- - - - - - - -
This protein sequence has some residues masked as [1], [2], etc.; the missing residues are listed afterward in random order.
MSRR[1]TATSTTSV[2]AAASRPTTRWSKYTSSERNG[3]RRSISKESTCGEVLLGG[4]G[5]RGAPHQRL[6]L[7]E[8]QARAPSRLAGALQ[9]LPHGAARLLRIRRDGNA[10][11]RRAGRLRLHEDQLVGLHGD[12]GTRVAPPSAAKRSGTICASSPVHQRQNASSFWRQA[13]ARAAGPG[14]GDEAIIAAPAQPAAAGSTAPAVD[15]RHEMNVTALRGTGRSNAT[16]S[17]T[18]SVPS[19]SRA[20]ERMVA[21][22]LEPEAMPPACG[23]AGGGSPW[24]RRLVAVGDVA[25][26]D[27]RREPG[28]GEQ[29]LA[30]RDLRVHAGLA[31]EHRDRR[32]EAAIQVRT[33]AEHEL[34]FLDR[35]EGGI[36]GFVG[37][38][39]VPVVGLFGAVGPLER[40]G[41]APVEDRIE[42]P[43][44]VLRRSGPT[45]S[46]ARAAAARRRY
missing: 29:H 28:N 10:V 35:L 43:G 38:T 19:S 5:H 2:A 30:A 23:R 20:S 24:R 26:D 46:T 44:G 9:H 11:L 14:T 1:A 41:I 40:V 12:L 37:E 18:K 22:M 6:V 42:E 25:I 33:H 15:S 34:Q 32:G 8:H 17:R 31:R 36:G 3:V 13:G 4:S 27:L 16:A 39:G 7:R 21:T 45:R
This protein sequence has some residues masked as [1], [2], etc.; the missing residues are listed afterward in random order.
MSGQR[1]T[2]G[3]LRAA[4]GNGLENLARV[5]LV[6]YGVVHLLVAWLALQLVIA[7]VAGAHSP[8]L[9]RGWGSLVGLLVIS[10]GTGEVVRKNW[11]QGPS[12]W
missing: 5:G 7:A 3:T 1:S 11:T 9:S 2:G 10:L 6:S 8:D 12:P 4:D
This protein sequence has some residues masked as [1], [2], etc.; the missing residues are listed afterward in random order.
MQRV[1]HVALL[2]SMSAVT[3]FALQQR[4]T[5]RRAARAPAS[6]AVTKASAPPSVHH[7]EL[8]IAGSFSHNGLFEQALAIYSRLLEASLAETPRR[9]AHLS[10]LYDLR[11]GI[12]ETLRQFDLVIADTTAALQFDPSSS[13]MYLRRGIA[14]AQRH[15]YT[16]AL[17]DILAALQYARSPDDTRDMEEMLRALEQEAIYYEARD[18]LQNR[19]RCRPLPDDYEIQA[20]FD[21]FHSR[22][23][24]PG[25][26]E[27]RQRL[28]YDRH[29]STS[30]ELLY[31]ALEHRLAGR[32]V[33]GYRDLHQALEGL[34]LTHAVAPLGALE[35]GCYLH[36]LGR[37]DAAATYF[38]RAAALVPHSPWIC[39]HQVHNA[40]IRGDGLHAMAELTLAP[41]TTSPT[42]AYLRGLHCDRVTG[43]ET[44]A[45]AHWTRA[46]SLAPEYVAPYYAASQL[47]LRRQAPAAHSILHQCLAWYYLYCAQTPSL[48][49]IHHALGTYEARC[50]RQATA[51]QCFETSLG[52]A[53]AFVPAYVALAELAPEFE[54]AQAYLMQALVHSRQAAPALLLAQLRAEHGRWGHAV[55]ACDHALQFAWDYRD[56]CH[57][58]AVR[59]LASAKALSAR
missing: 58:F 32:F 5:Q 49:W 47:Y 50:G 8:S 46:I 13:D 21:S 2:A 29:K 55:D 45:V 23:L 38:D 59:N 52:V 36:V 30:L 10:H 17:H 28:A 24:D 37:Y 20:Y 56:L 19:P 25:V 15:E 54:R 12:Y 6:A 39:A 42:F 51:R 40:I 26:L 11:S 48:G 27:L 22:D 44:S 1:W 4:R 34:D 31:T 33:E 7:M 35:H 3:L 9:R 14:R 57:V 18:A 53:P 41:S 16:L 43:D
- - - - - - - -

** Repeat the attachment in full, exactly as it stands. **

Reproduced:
This protein sequence has some residues masked as [1], [2], etc.; the missing residues are listed afterward in random order.
MSRR[1]TATSTTSV[2]AAASRPTTRWSKYTSSERNG[3]RRSISKESTCGEVLLGG[4]G[5]RGAPHQRL[6]L[7]E[8]QARAPSRLAGALQ[9]LPHGAARLLRIRRDGNA[10][11]RRAGRLRLHEDQLVGLHGD[12]GTRVAPPSAAKRSGTICASSPVHQRQNASSFWRQA[13]ARAAGPG[14]GDEAIIAAPAQPAAAGSTAPAVD[15]RHEMNVTALRGTGRSNAT[16]S[17]T[18]SVPS[19]SRA[20]ERMVA[21][22]LEPEAMPPACG[23]AGGGSPW[24]RRLVAVGDVA[25][26]D[27]RREPG[28]GEQ[29]LA[30]RDLRVHAGLA[31]EHRDRR[32]EAAIQVRT[33]AEHEL[34]FLDR[35]EGGI[36]GFVG[37][38][39]VPVVGLFGAVGPLER[40]G[41]APVEDRIE[42]P[43][44]VLRRSGPT[45]S[46]ARAAAARRRY
missing: 29:H 28:N 10:V 35:L 43:G 38:T 19:S 5:H 2:A 30:A 23:R 20:S 24:R 26:D 46:T 44:G 9:H 11:L 14:T 1:A 41:I 40:V 12:L 37:E 18:K 22:M 6:V 42:E 25:I 33:H 15:S 34:Q 32:G 8:H 17:R 31:R 36:G 3:V 13:G 4:S 27:L 16:A 39:G 7:R 21:T 45:R
This protein sequence has some residues masked as [1], [2], etc.; the missing residues are listed afterward in random order.
MSGQR[1]T[2]G[3]LRAA[4]GNGLENLARV[5]LV[6]YGVVHLLVAWLALQLVIA[7]VAGAHSP[8]L[9]RGWGSLVGLLVIS[10]GTGEVVRKNW[11]QGPS[12]W
missing: 5:G 7:A 3:T 1:S 11:T 9:S 2:G 10:L 6:S 8:D 12:P 4:D
This protein sequence has some residues masked as [1], [2], etc.; the missing residues are listed afterward in random order.
MQRV[1]HVALL[2]SMSAVT[3]FALQQR[4]T[5]RRAARAPAS[6]AVTKASAPPSVHH[7]EL[8]IAGSFSHNGLFEQALAIYSRLLEASLAETPRR[9]AHLS[10]LYDLR[11]GI[12]ETLRQFDLVIADTTAALQFDPSSS[13]MYLRRGIA[14]AQRH[15]YT[16]AL[17]DILAALQYARSPDDTRDMEEMLRALEQEAIYYEARD[18]LQNR[19]RCRPLPDDYEIQA[20]FD[21]FHSR[22][23][24]PG[25][26]E[27]RQRL[28]YDRH[29]STS[30]ELLY[31]ALEHRLAGR[32]V[33]GYRDLHQALEGL[34]LTHAVAPLGALE[35]GCYLH[36]LGR[37]DAAATYF[38]RAAALVPHSPWIC[39]HQVHNA[40]IRGDGLHAMAELTLAP[41]TTSPT[42]AYLRGLHCDRVTG[43]ET[44]A[45]AHWTRA[46]SLAPEYVAPYYAASQL[47]LRRQAPAAHSILHQCLAWYYLYCAQTPSL[48][49]IHHALGTYEARC[50]RQATA[51]QCFETSLG[52]A[53]AFVPAYVALAELAPEFE[54]AQAYLMQALVHSRQAAPALLLAQLRAEHGRWGHAV[55]ACDHALQFAWDYRD[56]CH[57][58]AVR[59]LASAKALSAR
missing: 58:F 32:F 5:Q 49:W 47:Y 50:G 8:S 46:I 13:D 21:S 2:A 29:K 55:D 45:V 23:L 38:D 59:N 52:V 36:V 30:L 10:H 17:H 28:A 24:D 37:Y 20:Y 56:L 19:P 25:V 15:E 54:R 12:Y 6:A 39:A 42:F 51:R 40:I 26:L 11:S 48:G 27:L 22:D 44:S 1:W 4:R 34:D 31:T 33:E 7:M 35:H 3:L 9:R 14:R 57:V 18:A 53:P 41:S 16:L 43:D